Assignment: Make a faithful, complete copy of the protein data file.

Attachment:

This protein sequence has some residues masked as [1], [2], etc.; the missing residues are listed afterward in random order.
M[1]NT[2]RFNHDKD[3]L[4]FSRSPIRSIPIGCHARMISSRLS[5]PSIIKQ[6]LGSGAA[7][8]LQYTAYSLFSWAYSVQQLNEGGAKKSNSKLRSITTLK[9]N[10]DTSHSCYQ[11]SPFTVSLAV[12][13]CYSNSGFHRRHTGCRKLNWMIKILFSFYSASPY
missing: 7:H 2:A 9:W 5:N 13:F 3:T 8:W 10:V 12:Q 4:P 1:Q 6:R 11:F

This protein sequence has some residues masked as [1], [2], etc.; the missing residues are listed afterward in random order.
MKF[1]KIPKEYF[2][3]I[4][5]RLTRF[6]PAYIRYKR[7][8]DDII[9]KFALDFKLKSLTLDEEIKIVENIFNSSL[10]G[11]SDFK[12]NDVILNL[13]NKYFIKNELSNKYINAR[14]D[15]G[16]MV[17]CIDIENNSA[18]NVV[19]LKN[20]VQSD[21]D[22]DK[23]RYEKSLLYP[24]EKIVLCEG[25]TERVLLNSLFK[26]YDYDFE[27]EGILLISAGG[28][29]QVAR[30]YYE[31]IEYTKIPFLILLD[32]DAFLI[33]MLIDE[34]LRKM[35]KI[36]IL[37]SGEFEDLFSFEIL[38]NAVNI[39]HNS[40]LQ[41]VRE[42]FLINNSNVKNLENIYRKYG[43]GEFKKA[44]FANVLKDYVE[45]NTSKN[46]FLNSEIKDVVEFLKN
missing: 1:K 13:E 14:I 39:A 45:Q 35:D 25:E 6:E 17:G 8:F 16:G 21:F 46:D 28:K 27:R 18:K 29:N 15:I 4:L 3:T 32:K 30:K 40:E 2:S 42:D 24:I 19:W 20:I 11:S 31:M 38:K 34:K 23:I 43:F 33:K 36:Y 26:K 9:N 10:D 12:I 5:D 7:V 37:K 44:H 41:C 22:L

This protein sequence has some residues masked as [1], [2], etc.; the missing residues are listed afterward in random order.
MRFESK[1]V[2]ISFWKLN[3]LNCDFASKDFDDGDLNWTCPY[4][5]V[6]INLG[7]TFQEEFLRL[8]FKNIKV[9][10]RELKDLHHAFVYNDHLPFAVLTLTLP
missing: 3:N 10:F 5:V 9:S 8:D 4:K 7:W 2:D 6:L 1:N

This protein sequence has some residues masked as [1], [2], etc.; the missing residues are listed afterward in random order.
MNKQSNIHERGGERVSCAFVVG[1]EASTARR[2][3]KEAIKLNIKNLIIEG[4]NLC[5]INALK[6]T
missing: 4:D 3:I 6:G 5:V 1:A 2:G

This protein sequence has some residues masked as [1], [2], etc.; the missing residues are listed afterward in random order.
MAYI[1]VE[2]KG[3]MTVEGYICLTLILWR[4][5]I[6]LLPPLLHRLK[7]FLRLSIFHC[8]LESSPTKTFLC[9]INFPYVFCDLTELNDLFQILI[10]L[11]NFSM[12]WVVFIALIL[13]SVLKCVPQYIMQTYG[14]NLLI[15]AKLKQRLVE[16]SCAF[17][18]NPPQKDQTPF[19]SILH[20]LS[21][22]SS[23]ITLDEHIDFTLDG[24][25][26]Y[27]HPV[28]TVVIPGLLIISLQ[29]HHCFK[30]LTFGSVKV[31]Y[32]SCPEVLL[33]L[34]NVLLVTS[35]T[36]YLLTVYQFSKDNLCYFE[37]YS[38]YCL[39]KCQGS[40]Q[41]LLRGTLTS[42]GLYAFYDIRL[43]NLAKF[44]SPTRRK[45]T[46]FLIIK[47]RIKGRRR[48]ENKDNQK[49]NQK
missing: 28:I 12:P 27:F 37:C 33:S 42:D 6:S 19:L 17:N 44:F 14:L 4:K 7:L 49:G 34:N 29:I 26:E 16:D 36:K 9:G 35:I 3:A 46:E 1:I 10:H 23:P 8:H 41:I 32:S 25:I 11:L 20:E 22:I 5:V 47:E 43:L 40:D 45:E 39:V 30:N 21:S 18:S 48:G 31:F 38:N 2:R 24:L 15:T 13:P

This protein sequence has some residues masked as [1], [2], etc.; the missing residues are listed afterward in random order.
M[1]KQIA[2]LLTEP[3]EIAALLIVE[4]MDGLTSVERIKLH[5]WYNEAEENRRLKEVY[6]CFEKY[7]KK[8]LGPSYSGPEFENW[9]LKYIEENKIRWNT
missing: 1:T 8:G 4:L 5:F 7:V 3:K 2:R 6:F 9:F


This protein sequence has some residues masked as [1], [2], etc.; the missing residues are listed afterward in random order.
M[1]NT[2]RFNHDKD[3]L[4]FSRSPIRSIPIGCHARMISSRLS[5]PSIIKQ[6]LGSGAA[7][8]LQYTAYSLFSWAYSVQQLNEGGAKKSNSKLRSITTLK[9]N[10]DTSHSCYQ[11]SPFTVSLAV[12][13]CYSNSGFHRRHTGCRKLNWMIKILFSFYSASPY
missing: 7:H 2:A 9:W 5:N 13:F 3:T 8:W 10:V 12:Q 4:P 1:Q 6:R 11:F

This protein sequence has some residues masked as [1], [2], etc.; the missing residues are listed afterward in random order.
MKF[1]KIPKEYF[2][3]I[4][5]RLTRF[6]PAYIRYKR[7][8]DDII[9]KFALDFKLKSLTLDEEIKIVENIFNSSL[10]G[11]SDFK[12]NDVILNL[13]NKYFIKNELSNKYINAR[14]D[15]G[16]MV[17]CIDIENNSA[18]NVV[19]LKN[20]VQSD[21]D[22]DK[23]RYEKSLLYP[24]EKIVLCEG[25]TERVLLNSLFK[26]YDYDFE[27]EGILLISAGG[28][29]QVAR[30]YYE[31]IEYTKIPFLILLD[32]DAFLI[33]MLIDE[34]LRKM[35]KI[36]IL[37]SGEFEDLFSFEIL[38]NAVNI[39]HNS[40]LQ[41]VRE[42]FLINNSNVKNLENIYRKYG[43]GEFKKA[44]FANVLKDYVE[45]NTSKN[46]FLNSEIKDVVEFLKN
missing: 1:K 13:E 14:I 39:A 45:Q 35:D 25:E 6:E 17:G 8:F 16:G 21:F 46:D 28:K 27:R 18:K 29:N 15:I 4:L 3:T 32:K 30:K 40:E 2:S 42:D 24:I 19:W 20:I 11:S 31:M 38:K 34:K 23:I 43:F 33:K 36:Y 26:K 9:N 10:D 12:I 5:D 7:V 37:K 44:H 41:C 22:L

This protein sequence has some residues masked as [1], [2], etc.; the missing residues are listed afterward in random order.
MRFESK[1]V[2]ISFWKLN[3]LNCDFASKDFDDGDLNWTCPY[4][5]V[6]INLG[7]TFQEEFLRL[8]FKNIKV[9][10]RELKDLHHAFVYNDHLPFAVLTLTLP
missing: 3:N 10:F 5:V 9:S 8:D 4:K 7:W 2:D 6:L 1:N

This protein sequence has some residues masked as [1], [2], etc.; the missing residues are listed afterward in random order.
MNKQSNIHERGGERVSCAFVVG[1]EASTARR[2][3]KEAIKLNIKNLIIEG[4]NLC[5]INALK[6]T
missing: 4:D 3:I 6:G 5:V 1:A 2:G

This protein sequence has some residues masked as [1], [2], etc.; the missing residues are listed afterward in random order.
MAYI[1]VE[2]KG[3]MTVEGYICLTLILWR[4][5]I[6]LLPPLLHRLK[7]FLRLSIFHC[8]LESSPTKTFLC[9]INFPYVFCDLTELNDLFQILI[10]L[11]NFSM[12]WVVFIALIL[13]SVLKCVPQYIMQTYG[14]NLLI[15]AKLKQRLVE[16]SCAF[17][18]NPPQKDQTPF[19]SILH[20]LS[21][22]SS[23]ITLDEHIDFTLDG[24][25][26]Y[27]HPV[28]TVVIPGLLIISLQ[29]HHCFK[30]LTFGSVKV[31]Y[32]SCPEVLL[33]L[34]NVLLVTS[35]T[36]YLLTVYQFSKDNLCYFE[37]YS[38]YCL[39]KCQGS[40]Q[41]LLRGTLTS[42]GLYAFYDIRL[43]NLAKF[44]SPTRRK[45]T[46]FLIIK[47]RIKGRRR[48]ENKDNQK[49]NQK
missing: 28:I 12:P 27:F 37:C 33:S 42:D 6:S 19:L 17:N 44:F 14:L 4:K 7:L 49:G 34:N 29:I 26:E 16:D 36:K 9:G 35:I 3:A 46:E 1:I 10:H 23:P 8:H 41:I 32:S 25:I 11:L 20:E 22:I 5:V 47:E 43:L 40:D 45:E 39:V 30:N 21:S 18:S 48:G 31:F 38:N 2:R 24:L 15:T 13:P

This protein sequence has some residues masked as [1], [2], etc.; the missing residues are listed afterward in random order.
M[1]KQIA[2]LLTEP[3]EIAALLIVE[4]MDGLTSVERIKLH[5]WYNEAEENRRLKEVY[6]CFEKY[7]KK[8]LGPSYSGPEFENW[9]LKYIEENKIRWNT
missing: 1:T 8:G 4:L 5:F 7:V 3:K 2:R 6:F 9:F